Yes campaign leader Thomas Mayo has broken his silence following the referendum’s comprehensive No vote verdict on the Indigenous Voice to Parliament.
Mayo became a controversial figurehead and face of the official Yes23 campaign that backed the change to the constitution which would create the new advisory body.
He was one of the original signatories and architects of the Uluru Statement From The Heart in 2017 which eventually led to the referendum.
But the Yes campaign failed miserably, losing millions of votes in the final few weeks before last Saturday, with more than 60 per cent of Australians rejecting it.
Thomas Mayo became the controversial figurehead of the official Yes23 campaign that backed the change to the constitution which would create the new advisory body to parliament
The Indigenous leadership of the Yes campaign called for a week of silence that ended on Saturday.
Mayo has been quiet since the result but on Saturday penned a column for The Saturday Paper.
In his piece, Mayo said that as a parent of five children, he was ‘acutely aware of the way in which our children absorb everything’.
He recalled how his 12-year-old son had gone to bed crying after the loss became official, and had been ‘barely consolable’.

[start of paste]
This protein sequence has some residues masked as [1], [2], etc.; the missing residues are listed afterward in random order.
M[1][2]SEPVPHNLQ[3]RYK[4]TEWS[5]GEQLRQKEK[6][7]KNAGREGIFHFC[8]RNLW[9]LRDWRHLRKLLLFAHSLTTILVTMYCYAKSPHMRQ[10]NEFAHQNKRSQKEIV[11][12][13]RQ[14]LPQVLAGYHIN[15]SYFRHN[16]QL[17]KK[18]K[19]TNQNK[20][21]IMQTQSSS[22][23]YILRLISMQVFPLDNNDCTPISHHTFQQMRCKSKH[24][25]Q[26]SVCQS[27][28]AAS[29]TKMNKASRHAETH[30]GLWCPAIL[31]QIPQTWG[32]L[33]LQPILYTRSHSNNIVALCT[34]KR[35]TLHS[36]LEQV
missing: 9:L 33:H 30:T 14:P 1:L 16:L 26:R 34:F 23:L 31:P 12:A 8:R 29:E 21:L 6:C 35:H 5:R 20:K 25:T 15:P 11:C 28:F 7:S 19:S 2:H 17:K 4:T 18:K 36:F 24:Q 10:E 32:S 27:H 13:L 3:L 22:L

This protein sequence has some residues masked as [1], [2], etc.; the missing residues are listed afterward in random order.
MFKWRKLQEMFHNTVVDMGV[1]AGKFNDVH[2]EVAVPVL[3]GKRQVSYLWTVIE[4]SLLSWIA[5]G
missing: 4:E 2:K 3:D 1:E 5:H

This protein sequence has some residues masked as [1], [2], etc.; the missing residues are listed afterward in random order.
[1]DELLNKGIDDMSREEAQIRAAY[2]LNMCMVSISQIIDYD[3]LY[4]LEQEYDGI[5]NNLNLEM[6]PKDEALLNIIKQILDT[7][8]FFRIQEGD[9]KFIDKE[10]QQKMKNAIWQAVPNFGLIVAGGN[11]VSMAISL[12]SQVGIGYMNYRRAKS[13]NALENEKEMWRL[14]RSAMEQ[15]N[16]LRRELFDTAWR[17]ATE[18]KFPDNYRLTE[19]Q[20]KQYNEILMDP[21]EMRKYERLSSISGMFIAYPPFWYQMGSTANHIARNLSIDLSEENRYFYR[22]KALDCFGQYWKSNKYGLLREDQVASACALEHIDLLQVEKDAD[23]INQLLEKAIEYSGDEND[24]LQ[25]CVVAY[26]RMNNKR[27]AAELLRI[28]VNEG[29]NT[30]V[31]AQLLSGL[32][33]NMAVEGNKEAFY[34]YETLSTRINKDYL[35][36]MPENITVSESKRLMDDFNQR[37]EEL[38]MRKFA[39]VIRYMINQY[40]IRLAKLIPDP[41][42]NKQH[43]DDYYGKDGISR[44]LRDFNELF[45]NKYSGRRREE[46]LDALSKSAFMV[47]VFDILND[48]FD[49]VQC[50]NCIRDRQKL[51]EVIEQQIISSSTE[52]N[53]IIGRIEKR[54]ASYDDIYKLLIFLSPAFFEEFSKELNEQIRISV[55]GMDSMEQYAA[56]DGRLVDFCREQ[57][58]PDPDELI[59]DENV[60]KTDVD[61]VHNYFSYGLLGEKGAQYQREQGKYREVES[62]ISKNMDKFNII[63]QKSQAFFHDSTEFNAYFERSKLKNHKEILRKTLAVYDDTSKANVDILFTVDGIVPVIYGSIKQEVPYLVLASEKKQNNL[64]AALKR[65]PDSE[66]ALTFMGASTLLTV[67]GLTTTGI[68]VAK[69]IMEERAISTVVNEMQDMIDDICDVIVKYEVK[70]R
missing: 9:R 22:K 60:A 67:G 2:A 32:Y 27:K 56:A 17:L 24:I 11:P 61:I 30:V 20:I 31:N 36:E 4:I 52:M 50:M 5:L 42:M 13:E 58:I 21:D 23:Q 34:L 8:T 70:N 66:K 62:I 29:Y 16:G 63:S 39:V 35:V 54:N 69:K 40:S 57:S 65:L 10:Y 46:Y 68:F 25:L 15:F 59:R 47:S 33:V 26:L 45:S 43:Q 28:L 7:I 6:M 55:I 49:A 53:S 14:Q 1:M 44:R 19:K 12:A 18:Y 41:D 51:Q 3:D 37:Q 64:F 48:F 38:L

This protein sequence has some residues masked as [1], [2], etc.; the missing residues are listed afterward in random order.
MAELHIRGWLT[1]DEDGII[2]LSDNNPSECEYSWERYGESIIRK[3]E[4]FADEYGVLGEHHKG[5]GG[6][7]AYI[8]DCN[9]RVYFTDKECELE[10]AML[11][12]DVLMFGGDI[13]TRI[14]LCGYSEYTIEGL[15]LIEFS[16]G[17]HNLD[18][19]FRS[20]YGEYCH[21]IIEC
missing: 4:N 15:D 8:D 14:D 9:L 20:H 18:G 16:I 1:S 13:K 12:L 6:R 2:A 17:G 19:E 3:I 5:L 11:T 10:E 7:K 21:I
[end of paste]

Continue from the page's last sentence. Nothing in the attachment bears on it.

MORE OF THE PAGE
‘We came to realise he had been feeling the weight of the referendum on his little shoulders,’ he said.
Mayo said he too had broken down in tears on the day following the referendum defeat.
Mayo stressed that there was a need for quiet contemplation after an ‘intense’ campaign.
Mayo (centre) has been quiet since the result but on Saturday penned a column for The Saturday Paper outlining his thoughts on the failed referendum campaign
He said anyone who stood up for the Yes side was ‘brutalised’.
‘We were labelled communists, greedy elites, puppets of the United Nations and promoters of a racially divided Australia,’ he said.
‘None of this is true’.
Mayo said the campaign had unleashed racist vitriol ‘at a level not seen for decades in Australia’.
‘Indigenous advocates for the Voice could not speak out about the abuse without some sections of the media, whose audiences we needed to persuade, falsely claiming that we were calling all ‘No’ voters racist,’ he said.